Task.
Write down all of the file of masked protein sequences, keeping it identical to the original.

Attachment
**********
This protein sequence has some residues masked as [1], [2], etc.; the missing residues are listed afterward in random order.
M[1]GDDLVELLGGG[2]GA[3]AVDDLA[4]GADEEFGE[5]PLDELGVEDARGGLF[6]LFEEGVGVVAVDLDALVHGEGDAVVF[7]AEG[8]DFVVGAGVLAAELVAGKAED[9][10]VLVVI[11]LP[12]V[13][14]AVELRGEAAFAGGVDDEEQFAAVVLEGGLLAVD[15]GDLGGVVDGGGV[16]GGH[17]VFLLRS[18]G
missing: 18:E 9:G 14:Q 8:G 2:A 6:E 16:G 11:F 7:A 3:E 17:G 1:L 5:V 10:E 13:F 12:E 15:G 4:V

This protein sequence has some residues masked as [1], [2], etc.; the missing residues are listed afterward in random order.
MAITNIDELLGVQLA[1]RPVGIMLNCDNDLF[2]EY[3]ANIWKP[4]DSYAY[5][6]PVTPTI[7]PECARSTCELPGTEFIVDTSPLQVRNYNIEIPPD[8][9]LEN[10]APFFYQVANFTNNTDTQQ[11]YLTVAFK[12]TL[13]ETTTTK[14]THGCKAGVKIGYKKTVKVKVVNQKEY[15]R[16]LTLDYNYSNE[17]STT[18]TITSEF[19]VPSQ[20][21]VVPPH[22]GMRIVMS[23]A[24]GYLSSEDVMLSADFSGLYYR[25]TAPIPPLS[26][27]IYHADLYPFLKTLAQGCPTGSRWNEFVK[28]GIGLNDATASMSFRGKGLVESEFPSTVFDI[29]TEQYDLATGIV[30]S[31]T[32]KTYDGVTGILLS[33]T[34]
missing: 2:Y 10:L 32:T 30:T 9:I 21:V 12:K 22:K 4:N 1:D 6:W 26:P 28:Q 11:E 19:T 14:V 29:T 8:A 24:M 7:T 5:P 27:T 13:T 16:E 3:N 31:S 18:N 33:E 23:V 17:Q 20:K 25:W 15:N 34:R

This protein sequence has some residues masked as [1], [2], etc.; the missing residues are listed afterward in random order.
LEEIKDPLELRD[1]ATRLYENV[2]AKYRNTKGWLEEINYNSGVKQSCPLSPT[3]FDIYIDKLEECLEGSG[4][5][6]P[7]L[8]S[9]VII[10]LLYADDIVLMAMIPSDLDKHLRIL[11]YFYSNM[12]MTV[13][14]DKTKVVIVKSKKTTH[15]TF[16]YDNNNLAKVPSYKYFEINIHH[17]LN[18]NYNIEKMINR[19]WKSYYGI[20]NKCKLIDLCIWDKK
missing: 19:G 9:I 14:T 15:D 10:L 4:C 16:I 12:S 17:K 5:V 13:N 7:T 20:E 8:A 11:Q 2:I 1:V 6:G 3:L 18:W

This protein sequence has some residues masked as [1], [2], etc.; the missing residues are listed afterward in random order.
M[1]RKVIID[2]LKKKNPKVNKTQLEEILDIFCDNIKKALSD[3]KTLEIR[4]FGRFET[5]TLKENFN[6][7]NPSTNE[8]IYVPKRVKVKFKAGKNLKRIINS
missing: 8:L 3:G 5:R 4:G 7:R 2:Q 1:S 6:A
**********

This protein sequence has some residues masked as [1], [2], etc.; the missing residues are listed afterward in random order.
M[1]GDDLVELLGGG[2]GA[3]AVDDLA[4]GADEEFGE[5]PLDELGVEDARGGLF[6]LFEEGVGVVAVDLDALVHGEGDAVVF[7]AEG[8]DFVVGAGVLAAELVAGKAED[9][10]VLVVI[11]LP[12]V[13][14]AVELRGEAAFAGGVDDEEQFAAVVLEGGLLAVD[15]GDLGGVVDGGGV[16]GGH[17]VFLLRS[18]G
missing: 18:E 9:G 14:Q 8:G 2:A 6:E 16:G 11:F 7:A 3:E 17:G 1:L 5:V 10:E 13:F 12:E 15:G 4:V

This protein sequence has some residues masked as [1], [2], etc.; the missing residues are listed afterward in random order.
MAITNIDELLGVQLA[1]RPVGIMLNCDNDLF[2]EY[3]ANIWKP[4]DSYAY[5][6]PVTPTI[7]PECARSTCELPGTEFIVDTSPLQVRNYNIEIPPD[8][9]LEN[10]APFFYQVANFTNNTDTQQ[11]YLTVAFK[12]TL[13]ETTTTK[14]THGCKAGVKIGYKKTVKVKVVNQKEY[15]R[16]LTLDYNYSNE[17]STT[18]TITSEF[19]VPSQ[20][21]VVPPH[22]GMRIVMS[23]A[24]GYLSSEDVMLSADFSGLYYR[25]TAPIPPLS[26][27]IYHADLYPFLKTLAQGCPTGSRWNEFVK[28]GIGLNDATASMSFRGKGLVESEFPSTVFDI[29]TEQYDLATGIV[30]S[31]T[32]KTYDGVTGILLS[33]T[34]
missing: 2:Y 10:L 32:T 30:T 9:I 21:V 12:K 22:K 4:N 1:D 6:W 26:P 28:Q 11:E 19:T 14:V 29:T 8:A 24:M 7:T 5:P 27:T 13:T 16:E 3:N 31:S 18:N 33:E 23:V 17:Q 20:K 25:W 15:N 34:R

This protein sequence has some residues masked as [1], [2], etc.; the missing residues are listed afterward in random order.
LEEIKDPLELRD[1]ATRLYENV[2]AKYRNTKGWLEEINYNSGVKQSCPLSPT[3]FDIYIDKLEECLEGSG[4][5][6]P[7]L[8]S[9]VII[10]LLYADDIVLMAMIPSDLDKHLRIL[11]YFYSNM[12]MTV[13][14]DKTKVVIVKSKKTTH[15]TF[16]YDNNNLAKVPSYKYFEINIHH[17]LN[18]NYNIEKMINR[19]WKSYYGI[20]NKCKLIDLCIWDKK
missing: 19:G 9:I 14:T 15:D 10:L 4:C 16:I 12:S 17:K 5:V 13:N 7:T 20:E 8:A 11:Q 2:I 1:V 6:G 3:L 18:W

This protein sequence has some residues masked as [1], [2], etc.; the missing residues are listed afterward in random order.
M[1]RKVIID[2]LKKKNPKVNKTQLEEILDIFCDNIKKALSD[3]KTLEIR[4]FGRFET[5]TLKENFN[6][7]NPSTNE[8]IYVPKRVKVKFKAGKNLKRIINS
missing: 8:L 3:G 5:R 4:G 7:R 2:Q 1:S 6:A